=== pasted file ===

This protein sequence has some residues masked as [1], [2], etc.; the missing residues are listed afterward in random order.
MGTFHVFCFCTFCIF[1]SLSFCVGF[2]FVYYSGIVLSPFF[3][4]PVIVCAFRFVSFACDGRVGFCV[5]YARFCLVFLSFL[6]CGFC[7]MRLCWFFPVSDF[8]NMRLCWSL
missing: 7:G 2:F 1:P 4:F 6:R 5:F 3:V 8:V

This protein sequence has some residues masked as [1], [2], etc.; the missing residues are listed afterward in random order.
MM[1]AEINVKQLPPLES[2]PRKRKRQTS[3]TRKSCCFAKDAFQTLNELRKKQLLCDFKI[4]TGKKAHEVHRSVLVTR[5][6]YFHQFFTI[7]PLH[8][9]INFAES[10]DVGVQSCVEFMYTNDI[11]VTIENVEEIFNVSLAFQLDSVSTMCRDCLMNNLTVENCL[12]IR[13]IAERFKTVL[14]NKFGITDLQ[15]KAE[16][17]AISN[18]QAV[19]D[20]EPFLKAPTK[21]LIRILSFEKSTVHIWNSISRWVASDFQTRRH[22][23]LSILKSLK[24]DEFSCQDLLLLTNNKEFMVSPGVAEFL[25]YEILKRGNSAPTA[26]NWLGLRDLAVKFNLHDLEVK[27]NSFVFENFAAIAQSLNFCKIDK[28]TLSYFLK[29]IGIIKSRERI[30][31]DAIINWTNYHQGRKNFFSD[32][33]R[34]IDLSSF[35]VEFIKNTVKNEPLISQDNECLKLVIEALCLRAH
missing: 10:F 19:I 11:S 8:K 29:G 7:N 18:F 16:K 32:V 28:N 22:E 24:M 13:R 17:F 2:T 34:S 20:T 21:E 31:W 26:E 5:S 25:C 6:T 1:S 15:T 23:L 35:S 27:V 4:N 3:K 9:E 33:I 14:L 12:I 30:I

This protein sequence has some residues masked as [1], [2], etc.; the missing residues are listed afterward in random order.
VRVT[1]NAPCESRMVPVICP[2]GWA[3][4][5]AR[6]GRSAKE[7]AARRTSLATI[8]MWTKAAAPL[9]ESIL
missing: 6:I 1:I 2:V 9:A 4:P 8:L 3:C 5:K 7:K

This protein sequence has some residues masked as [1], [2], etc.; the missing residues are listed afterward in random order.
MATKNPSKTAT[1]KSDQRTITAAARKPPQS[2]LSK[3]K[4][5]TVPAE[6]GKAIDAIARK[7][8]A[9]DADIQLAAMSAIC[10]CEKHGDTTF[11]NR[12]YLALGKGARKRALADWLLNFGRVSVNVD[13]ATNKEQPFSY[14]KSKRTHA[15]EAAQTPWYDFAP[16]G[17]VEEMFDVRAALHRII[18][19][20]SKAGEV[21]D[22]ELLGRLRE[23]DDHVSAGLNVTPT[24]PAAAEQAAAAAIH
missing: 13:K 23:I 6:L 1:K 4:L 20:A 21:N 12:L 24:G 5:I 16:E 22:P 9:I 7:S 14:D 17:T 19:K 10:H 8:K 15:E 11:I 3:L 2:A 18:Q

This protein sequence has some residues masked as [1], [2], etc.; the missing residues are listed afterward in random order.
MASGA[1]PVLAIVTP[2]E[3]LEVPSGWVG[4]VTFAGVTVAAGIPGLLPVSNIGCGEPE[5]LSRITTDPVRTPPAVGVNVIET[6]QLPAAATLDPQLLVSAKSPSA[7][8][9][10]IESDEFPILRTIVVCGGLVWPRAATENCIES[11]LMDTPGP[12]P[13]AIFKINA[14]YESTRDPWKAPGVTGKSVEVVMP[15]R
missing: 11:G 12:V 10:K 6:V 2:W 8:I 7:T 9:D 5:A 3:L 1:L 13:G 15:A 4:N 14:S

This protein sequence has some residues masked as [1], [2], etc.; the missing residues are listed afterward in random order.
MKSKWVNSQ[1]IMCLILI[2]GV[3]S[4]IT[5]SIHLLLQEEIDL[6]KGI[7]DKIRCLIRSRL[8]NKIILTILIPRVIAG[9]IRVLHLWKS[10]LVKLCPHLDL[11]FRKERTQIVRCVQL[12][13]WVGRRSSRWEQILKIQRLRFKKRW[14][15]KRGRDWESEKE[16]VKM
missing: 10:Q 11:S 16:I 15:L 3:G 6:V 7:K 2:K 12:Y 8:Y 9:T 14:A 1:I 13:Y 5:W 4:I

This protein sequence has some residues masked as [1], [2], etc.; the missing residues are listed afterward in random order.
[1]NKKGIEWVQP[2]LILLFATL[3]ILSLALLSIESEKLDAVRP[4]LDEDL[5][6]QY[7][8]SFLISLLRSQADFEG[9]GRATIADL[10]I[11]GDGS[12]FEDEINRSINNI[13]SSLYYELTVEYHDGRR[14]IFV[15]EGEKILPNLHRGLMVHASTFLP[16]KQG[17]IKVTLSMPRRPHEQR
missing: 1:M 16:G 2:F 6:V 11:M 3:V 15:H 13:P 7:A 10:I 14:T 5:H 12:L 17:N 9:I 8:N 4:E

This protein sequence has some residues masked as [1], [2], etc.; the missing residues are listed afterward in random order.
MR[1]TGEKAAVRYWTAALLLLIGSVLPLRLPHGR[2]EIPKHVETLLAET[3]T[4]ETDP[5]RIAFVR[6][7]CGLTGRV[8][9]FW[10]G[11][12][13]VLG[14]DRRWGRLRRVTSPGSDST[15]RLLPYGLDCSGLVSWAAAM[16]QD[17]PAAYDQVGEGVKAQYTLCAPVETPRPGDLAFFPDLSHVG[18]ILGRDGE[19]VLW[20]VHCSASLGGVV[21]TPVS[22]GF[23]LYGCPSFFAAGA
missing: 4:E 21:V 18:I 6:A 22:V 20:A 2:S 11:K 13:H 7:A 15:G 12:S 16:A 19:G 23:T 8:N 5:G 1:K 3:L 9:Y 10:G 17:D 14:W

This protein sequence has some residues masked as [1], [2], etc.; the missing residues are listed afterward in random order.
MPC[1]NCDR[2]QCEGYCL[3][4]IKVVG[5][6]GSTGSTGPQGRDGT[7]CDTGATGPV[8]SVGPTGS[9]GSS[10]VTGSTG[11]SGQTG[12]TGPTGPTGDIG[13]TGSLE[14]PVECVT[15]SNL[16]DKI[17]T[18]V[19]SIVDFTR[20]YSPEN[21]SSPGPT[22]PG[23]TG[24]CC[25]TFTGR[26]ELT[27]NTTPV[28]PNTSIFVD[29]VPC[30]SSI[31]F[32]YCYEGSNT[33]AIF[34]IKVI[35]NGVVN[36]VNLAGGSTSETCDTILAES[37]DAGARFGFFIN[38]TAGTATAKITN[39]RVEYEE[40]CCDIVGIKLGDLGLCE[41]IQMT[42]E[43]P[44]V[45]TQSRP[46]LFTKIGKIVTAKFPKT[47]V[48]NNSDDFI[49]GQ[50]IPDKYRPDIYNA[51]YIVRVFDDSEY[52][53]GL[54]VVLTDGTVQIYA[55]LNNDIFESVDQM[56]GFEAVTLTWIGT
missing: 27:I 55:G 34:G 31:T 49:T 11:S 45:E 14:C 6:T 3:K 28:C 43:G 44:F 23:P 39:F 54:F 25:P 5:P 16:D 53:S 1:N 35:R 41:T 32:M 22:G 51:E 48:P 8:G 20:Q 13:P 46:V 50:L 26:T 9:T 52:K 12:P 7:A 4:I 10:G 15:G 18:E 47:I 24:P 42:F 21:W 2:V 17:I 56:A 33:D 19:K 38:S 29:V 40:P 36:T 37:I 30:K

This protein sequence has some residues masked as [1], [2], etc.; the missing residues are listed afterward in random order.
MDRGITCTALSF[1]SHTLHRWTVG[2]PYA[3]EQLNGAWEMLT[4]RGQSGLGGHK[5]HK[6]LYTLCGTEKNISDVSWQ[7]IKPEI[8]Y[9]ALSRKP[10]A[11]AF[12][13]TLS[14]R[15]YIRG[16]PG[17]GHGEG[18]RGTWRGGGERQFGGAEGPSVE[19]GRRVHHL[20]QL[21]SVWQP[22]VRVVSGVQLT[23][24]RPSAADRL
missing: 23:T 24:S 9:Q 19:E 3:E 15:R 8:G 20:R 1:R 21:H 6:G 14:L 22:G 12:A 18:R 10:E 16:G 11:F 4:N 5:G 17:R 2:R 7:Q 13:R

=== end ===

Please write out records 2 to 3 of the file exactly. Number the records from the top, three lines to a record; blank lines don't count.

This protein sequence has some residues masked as [1], [2], etc.; the missing residues are listed afterward in random order.
MM[1]AEINVKQLPPLES[2]PRKRKRQTS[3]TRKSCCFAKDAFQTLNELRKKQLLCDFKI[4]TGKKAHEVHRSVLVTR[5][6]YFHQFFTI[7]PLH[8][9]INFAES[10]DVGVQSCVEFMYTNDI[11]VTIENVEEIFNVSLAFQLDSVSTMCRDCLMNNLTVENCL[12]IR[13]IAERFKTVL[14]NKFGITDLQ[15]KAE[16][17]AISN[18]QAV[19]D[20]EPFLKAPTK[21]LIRILSFEKSTVHIWNSISRWVASDFQTRRH[22][23]LSILKSLK[24]DEFSCQDLLLLTNNKEFMVSPGVAEFL[25]YEILKRGNSAPTA[26]NWLGLRDLAVKFNLHDLEVK[27]NSFVFENFAAIAQSLNFCKIDK[28]TLSYFLK[29]IGIIKSRERI[30][31]DAIINWTNYHQGRKNFFSD[32][33]R[34]IDLSSF[35]VEFIKNTVKNEPLISQDNECLKLVIEALCLRAH
missing: 10:F 19:I 11:S 8:K 29:G 7:N 18:F 16:K 32:V 28:N 22:E 24:M 13:R 17:F 2:T 34:S 20:T 21:E 31:W 26:E 5:S 25:C 6:T 1:S 15:T 23:L 35:S 27:V 4:N 3:K 9:E 33:I 14:L 12:I 30:I

This protein sequence has some residues masked as [1], [2], etc.; the missing residues are listed afterward in random order.
VRVT[1]NAPCESRMVPVICP[2]GWA[3][4][5]AR[6]GRSAKE[7]AARRTSLATI[8]MWTKAAAPL[9]ESIL
missing: 6:I 1:I 2:V 9:A 4:P 8:L 3:C 5:K 7:K